So off we went, somehow finding a place to park the bus in Brooklyn Heights. Suddenly it occurred to me that I was about to crash Mailer’s party with the entire Rolling Thunder tour in tow. Dylan and Neuwirth were Mailer’s guests, but the rest of them were with me, and I was responsible. So I stopped before we got off the bus and addressed the whole group. I told them this party was a big deal and there would be no rock-star fucking-around. Don’t insult anyone. Don’t get drunk. No drugs. If anyone misbehaved, I would personally put them back on the bus. I asked if I had made myself understood. There were some very pissed-off looks on some very famous faces, but everyone nodded.
A few minutes later we were filing up the narrow stairs to Mailer’s place. Someone ahead of us was taking the stairs very, very slowly. I was in the lead, Dylan right behind me. A voice came from behind us down the stairs. “Hey, man! Get a move on! Who’s holding up the show?”
I stopped and turned around. “Who said that?” No one raised a hand. “All right, we’re not going another step until I find out who’s the wiseass.” A hand went up. Dylan glared at the guy and said, “That’s Lillian fucking Hellman, asshole. Get back on the bus or go back to the hotel.” Dylan had recognized her from behind. That was my first hint that Bob Dylan, though maybe not in his element, knew the territory.
Mailer greeted us at the door. I wisecracked that the big moment had arrived for the two most famous Jews in America. Tentatively, they shook hands, then Dylan looked up from under his flat-brim tour hat. “Nice to meet you,” he said. “I really loved your first book, The Naked and the Brave.” For a split second, Mailer thought he was being put on and his eyes narrowed, and then Dylan looked him full in the face and stuttered, “I meant The Naked and the Dead, man.” Mailer broke into a broad grin and threw an arm affectionately around Dylan’s shoulders as Dylan introduced the rest of the band. Mailer welcomed each warmly, then said, “Come with me, Bob. I’ll introduce you around.”
Dylan was clearly nervous. This may have been the first time in forever that he wasn’t the most famous guy in the room. Over there stood Jackie O. With a single breath she took up half the oxygen in the place. Cus D’Amato was talking with fight promoter Bob Arum, Muhammad Ali having just departed for another party. Joe Heller leaned against the wall over by the bookshelves, and nearby Mario Puzo huddled with Peter Maas, doubtless talking Mob stuff. Over at the bar stood enough literary lions and lionesses to stampede a herd of wildebeests, among them Susan Sontag and E.L. Doctorow.
Eventually someone buttonholed Mailer and he wandered off to greet new guests. For a while Dylan moped around with no one paying much attention to him, until finally he saw a familiar face: Jann Wenner, the founder and editor of Rolling Stone. Dylan accosted him angrily, wanting to know why Wenner had put him on the cover of Rolling Stone rather than Hurricane Carter, the subject of Dylan’s latest hit. I thought for a second Dylan was going to cause a scene, then Jann cut him off so cleanly he might as well have used a scalpel. “Because you sell magazines, Bob, and Hurricane Carter doesn’t.”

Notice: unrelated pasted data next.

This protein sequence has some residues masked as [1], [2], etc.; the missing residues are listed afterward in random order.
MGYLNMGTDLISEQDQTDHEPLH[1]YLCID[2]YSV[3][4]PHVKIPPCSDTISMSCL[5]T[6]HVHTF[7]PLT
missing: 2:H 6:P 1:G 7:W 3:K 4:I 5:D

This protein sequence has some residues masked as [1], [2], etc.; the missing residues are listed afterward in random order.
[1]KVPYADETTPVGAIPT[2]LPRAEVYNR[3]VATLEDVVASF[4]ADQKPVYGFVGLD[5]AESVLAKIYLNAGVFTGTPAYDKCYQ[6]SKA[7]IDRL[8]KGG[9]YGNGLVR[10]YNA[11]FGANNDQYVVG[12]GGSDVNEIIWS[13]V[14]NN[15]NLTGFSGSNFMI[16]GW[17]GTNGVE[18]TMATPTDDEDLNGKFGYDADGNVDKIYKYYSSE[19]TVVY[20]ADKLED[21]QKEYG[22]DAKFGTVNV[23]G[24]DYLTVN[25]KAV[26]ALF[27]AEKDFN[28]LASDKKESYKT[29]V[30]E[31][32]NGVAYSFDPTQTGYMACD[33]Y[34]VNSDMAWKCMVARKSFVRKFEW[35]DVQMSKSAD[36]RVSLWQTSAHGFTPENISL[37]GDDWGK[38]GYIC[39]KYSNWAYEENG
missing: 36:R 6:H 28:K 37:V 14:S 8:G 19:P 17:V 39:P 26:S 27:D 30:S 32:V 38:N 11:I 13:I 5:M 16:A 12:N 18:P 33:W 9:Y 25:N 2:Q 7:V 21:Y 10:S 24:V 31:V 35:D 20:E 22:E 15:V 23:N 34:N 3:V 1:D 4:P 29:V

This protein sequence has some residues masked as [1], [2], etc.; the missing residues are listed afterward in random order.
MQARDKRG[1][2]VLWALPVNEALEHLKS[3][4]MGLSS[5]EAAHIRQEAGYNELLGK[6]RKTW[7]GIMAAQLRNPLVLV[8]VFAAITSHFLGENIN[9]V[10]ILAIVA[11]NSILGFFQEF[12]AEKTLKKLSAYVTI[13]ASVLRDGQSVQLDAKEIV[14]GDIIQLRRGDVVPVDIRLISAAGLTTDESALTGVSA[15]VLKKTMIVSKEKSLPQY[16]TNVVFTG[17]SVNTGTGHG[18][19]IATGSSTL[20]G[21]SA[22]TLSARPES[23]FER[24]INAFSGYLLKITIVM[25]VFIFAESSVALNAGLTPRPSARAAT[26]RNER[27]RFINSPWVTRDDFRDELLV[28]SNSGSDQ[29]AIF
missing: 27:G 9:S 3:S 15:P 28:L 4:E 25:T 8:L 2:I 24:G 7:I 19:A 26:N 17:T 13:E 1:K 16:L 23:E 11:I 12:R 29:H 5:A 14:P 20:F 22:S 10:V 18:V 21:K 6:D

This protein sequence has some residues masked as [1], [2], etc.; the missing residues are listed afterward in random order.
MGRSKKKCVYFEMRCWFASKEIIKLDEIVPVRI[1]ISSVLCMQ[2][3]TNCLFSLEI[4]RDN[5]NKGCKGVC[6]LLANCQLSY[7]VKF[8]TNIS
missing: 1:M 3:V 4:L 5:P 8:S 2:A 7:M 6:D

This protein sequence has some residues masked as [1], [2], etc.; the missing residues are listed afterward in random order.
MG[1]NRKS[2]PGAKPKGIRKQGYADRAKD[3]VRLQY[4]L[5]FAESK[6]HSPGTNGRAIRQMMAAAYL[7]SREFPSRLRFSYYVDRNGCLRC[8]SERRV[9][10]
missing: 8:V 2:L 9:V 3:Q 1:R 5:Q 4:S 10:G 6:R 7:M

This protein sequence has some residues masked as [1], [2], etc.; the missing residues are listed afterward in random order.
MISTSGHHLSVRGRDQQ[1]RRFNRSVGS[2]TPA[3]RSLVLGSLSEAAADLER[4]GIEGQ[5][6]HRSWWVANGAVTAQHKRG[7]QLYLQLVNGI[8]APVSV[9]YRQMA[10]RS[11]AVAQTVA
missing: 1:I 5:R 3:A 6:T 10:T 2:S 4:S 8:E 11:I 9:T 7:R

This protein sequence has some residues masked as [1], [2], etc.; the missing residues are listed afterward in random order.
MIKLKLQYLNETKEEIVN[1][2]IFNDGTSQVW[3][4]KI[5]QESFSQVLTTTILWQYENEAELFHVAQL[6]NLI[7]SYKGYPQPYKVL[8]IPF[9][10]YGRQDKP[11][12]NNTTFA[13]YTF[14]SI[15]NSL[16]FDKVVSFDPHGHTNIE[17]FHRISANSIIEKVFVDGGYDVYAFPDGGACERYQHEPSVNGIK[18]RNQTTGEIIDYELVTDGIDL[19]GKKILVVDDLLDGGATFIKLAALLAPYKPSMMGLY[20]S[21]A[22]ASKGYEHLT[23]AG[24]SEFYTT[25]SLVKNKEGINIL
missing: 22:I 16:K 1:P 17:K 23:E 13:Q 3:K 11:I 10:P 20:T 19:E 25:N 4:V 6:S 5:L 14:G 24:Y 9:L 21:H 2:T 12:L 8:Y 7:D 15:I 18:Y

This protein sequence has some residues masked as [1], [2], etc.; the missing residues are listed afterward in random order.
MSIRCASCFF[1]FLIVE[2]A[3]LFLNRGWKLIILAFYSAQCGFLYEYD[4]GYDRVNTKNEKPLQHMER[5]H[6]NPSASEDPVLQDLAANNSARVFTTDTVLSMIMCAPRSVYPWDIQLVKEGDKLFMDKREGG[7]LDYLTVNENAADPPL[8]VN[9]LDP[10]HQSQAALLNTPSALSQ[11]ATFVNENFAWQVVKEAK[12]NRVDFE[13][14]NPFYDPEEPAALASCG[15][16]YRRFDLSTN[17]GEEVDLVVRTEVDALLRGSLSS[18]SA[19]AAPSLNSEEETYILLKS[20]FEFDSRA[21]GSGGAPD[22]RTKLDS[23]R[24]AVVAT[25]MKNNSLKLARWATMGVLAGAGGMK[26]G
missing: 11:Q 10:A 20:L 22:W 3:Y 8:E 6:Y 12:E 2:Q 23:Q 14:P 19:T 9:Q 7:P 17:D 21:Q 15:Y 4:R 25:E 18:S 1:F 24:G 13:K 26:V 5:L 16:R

A few of the band members were getting bored and started to nag Dylan about leaving. But he blew them off. He was just getting started. It soon became evident, as I observed him across the room, that these literary figures — huge, large, not so large — were heroes of his. He had read and admired their books. Now was his chance to talk with them, ask how they came up with this theme or that allegory, a literary allusion or a particularly rich and memorable descriptive passage. Writers love to talk about themselves and their work, and this was Bob Dylan grilling them! The party went on and on, the lights of downtown Manhattan twinkling across the river. I remember standing for about an hour around 3 a.m. listening to Dylan and Mailer heatedly discuss one of the lesser-known campaigns in World War II.
As we got back on the tour bus at about 5 a.m., Mailer was standing at the door holding a bottle of bourbon, imploring us to stay.
We reached Manhattan and everyone was hungry, so we went to the Bitter End and Dylan banged on the door and woke up Paul Colby, the owner, who lived above the club. He brought in a cook who fixed breakfast for the whole tour. Before we ate, Neuwirth raised a glass and announced, somewhat sarcastically, “Let’s toast The Writer!” This was a nickname he had given me some years before, as a not-so-subtle reminder that I wasn’t one of them. I wasn’t a rock ‘n’ roller. I didn’t belong up on the stage. All I was was The Writer.
Ironies abound. There were at least a half-dozen major writers at Mailer’s that night, including Mailer himself, who were known to be convinced they deserved the Nobel Prize in Literature, a few even subtly campaigning for it every year. To them, Bob Dylan was a pop-culture figure — famous, influential, a singer and songwriter, not one of them. Not a novelist or essayist or poet. Even now the literary ducks are nibbling at Dylan’s ankles as if his songs are somehow a lesser art than poetry. As if it matters.
Most of those literary giants at Mailer’s that night went to their graves still longing for the Nobel they felt had been denied them. And who is our Nobel laureate in literature today?
Bob Dylan. The Writer.
Lucian K. Truscott IV is writing an online memoir: www.dyingofabrokenheart.wordpress.com.
This article from the Village Voice Archive was posted on November 2, 2016